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Metals testing for pharmaceutical and other products
Industry regulations for testing for heavy metals in products have been changing over the last few years, and Agenda1 has been developing methods to meet these changes.
The changes have moved the industry from outdated colorimetric limits to new quantitative instrument based approaches, principally Inductively Coupled Plasma methods.
The method changes were sign posted and introduced back in 2011, and (via slightly different tracks) have been brought in by both the Ph. Eur and the USP Pharmacopoeia. The USP covers this in two monographs: Elemental Impurities and Limits and Elemental Impurities (USP 232 & 233). These changes came in force in 2013.
USP 232 outlines the recommended limits for fifteen elemental impurities in drug products. Minimally, quantitative analysis should be conducted on Arsenic, Cadmium, Mercury and Lead. Limit values are given as an example based on a daily dose of 10g, therefore formulation specific limits can be developed and applied as required. USP 233 outlines the structure for the analysis of elemental impurities by ICP-OES.
Agenda1 has seen an increase in the number of customers requesting this service and offers GMP Metals Determination by ICP-OES within its MHRA-certified UK laboratory (www.agenda1.co.uk).
Agenda1 has years of experience developing and delivering GMP Quantitative Metals Determination by ICP-OES, in Accordance with USP 232/233, to our clients. This can range from the USP minimum four element analysis, to the full analysis of all elemental impurities suggested in USP 232.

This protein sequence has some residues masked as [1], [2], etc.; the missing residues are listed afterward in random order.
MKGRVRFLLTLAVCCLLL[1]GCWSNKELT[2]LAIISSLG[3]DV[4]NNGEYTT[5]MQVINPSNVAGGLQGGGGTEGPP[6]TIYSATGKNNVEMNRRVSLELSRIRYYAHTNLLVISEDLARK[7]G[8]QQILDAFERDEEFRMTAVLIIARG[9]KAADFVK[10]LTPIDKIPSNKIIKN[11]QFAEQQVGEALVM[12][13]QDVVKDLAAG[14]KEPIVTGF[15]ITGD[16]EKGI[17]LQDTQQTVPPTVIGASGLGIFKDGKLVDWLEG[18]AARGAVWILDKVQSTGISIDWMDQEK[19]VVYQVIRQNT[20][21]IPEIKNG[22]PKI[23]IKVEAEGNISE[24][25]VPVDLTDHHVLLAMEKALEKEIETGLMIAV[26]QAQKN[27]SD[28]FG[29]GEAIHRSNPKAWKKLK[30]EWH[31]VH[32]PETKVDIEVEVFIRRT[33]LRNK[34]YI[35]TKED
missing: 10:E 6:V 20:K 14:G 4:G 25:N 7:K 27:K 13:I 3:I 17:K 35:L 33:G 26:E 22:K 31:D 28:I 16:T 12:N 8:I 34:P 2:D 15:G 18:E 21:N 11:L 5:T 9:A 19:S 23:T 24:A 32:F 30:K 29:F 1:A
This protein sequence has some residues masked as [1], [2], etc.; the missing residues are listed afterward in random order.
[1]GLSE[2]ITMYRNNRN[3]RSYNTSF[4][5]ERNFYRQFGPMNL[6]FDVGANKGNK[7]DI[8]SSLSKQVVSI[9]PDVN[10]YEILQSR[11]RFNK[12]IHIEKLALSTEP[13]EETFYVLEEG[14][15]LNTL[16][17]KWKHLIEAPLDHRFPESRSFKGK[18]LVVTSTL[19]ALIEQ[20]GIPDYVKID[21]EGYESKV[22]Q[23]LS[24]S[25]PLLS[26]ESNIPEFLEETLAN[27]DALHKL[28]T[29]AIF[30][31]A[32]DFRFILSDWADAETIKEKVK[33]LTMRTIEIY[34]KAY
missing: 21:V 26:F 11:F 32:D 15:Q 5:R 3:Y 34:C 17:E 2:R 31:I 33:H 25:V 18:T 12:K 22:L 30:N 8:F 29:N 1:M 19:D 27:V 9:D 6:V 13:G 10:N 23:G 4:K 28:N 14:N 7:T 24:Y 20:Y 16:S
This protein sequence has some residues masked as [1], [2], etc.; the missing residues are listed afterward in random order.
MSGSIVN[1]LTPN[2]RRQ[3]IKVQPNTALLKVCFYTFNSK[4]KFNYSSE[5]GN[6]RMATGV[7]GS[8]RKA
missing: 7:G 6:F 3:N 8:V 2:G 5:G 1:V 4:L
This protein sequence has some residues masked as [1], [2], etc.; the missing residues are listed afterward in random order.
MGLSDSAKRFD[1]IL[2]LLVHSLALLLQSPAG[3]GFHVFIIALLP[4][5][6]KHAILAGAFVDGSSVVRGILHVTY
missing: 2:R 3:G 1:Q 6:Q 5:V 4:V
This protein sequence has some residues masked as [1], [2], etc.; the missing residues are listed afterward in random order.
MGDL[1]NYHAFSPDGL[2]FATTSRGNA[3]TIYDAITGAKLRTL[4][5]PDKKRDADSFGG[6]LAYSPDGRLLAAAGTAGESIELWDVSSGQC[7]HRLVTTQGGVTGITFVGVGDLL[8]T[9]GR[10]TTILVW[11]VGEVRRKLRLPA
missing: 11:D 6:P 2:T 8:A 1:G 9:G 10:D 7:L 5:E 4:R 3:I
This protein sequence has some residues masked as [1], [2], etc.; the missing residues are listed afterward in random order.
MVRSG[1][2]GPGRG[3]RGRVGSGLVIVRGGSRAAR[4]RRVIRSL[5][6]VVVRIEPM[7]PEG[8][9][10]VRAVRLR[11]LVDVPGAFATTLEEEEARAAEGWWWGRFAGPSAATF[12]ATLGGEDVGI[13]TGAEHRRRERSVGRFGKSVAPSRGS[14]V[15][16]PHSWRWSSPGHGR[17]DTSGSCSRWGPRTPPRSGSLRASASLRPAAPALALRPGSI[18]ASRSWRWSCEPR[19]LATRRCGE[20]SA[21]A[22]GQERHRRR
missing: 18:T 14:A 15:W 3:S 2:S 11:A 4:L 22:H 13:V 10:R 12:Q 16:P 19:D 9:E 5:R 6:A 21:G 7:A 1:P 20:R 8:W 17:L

For the analysis in accordance with USP 233, the instrument will be calibrated, typically, between zero and twice the target level of the
elements to be analysed. This calibration will include standardization solutions at 0.5 and 1.5J of the target level. The samples for analysis will be digested in a suitable manner and then analysed alongside a negative control, and a positive control spiked at
the target level for each element. For Mercury analysis, a suitable stabiliser is used.
The EP primary guidance is in line with ICH Q3D guidelines, and is detailed in the EP chapter 2.4.20. The EP changes will be implemented for the 9th Edition and will therefore come into force from the beginning of 2018 when the test for heavy metals will be removed from all individual monographs on substances for pharmaceutical use excluding veterinary substances.
Both pharmacopeia recommend the use of ICP following Microwave Digestion, and such recommendation is usually a technical requirement to achieve the analysis.
We have developed a wide range of ICP-OES methods for the detection of metals in both active and other ingredients used in the manufacturing of pharmaceutical products. We also carry out routine release testing of raw materials for a number of Contract Manufacturing Organizations.